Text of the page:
E-book content from the major players in the literary-industrial complex is way overpriced, Nimble. We kicked around the topic of pricing our own ebooks a couple of years ago, in the indy-authors group that I belong to, and pretty much agreed that $3-5 was the sweet spot, and .99 was way undervaluing the writer's time and effort, unless it was for a novella. (Although a lot of writers have broken into the big time by selling in volume at that price.)
The big-name publishers trying to charge close to the same price for an ebook as they would for a paperback edition were essentially pricing themselves out of the market. There are no printing costs involved with an ebook, no warehouse costs, no transportation costs, no retail costs ... but the mainline publishers are still coasting along under the old paradigm.
We indys figured that pricing our books at about the same as a cup of good gourmet coffee would be a was for us to enter into the market. A reader who would take a chance on one of our books wouldn't be out that much if they didn't like it. And if they did like it ... well, then they'd look at our other books, and shazam, ka-ching, we have a loyal fan.
I suspect a lot of the increase in ebook sales was for ebooks at less than $5. When Big Publishing bites the bullet and lets go of old habits, they might well catch up to where the indys have been going all this time.
Sgt Mom, agreed. $3 is clearly a sweet spot for Kindle books.
PS: bought your trilogy, now just need time to read them.
Posted by: Steve White ||
As I understand it, the cost of the physical book is surprisingly small. The larger portion of the publisher's expense is marketing and administrative bloat, starting with being located in New York.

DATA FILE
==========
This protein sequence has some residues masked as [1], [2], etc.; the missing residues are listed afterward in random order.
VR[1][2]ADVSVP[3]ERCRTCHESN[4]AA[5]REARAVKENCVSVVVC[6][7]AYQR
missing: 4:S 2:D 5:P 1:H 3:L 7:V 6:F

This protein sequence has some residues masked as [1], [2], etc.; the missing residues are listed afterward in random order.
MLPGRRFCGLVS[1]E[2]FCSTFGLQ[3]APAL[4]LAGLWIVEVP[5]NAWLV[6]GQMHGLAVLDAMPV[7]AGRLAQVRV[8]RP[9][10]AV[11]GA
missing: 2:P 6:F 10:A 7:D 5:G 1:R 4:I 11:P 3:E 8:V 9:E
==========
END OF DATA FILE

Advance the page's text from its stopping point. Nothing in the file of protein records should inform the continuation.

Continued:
I agree that $3-5 is a fair price for the whole book, but I expect to see prices of $0.99 for parts. If you pay that little you won't mind paying it to find out if you are interested. And if you are interested, you won't mind paying the same amount to get the next two or three parts. Weren't Dickens' novels all serialized?
Thanks, Steve - when you have the time, I'm pretty sure you'll enjoy. And I hardly had to make anything up ... well, maybe the bit about Christmas Eve and the provost marshal. And the local resistance during the Civil War ... that last is just my informed guess.
Nimble: I worked one summer selling Collier's Encyclopedia door to door (hey, it was the recession of '74 and there were NO jobs otherwise). I learned then just how cheap it was to print books; the expense was all the work required to get the books ready for printing.
Dickens: yes, most were serialized, and he was a master of it. Unlike other writers at the time who would write the entire book and then have it serialized a chapter at a time, Dickens wrote on the fly -- thus he had the ability to change his plot, characters, etc in response to feedback from his readers (and he did, and he clearly was interested in what his readers had to say).
He was also one of the first authors of that time to commission artwork to run with the serialized work. To that point the publishers had commissioned the work when it suited them, and the art was generally pretty bland. Dickens insisted on sitting with the artists to tell them what he wanted, and the artists in turn worked to his specifications. The result was more sharply drawn scenes that looked the way Dickens wanted them to look.
Posted by: Steve White ||
[Dawn] The by-poll for the National Assmebly's seat NA-151 (Multan-IV), vacated by former prime minister Yousuf Raza Gilani after being disqualified by the Supreme Court, has been won by his son Abdul Qadir Gilani, DawnNews reported on Thursday.
The main candidate, beside Gilani, who was contesting on Pakistan People's Party (PPP) ticket, was independent candidate Shaukat Hayat Khan Bosan, who had informal support of both Pakistan Muslim League-Nawaz (PML-N) and Pakistan Tehrik-i-Insaaf (PTI).
According to unofficial results, Gilani narrowly defeated the independent candidate by securing 64,628 votes. Bosan secured 60,532 votes, defeated by merely 4096 votes.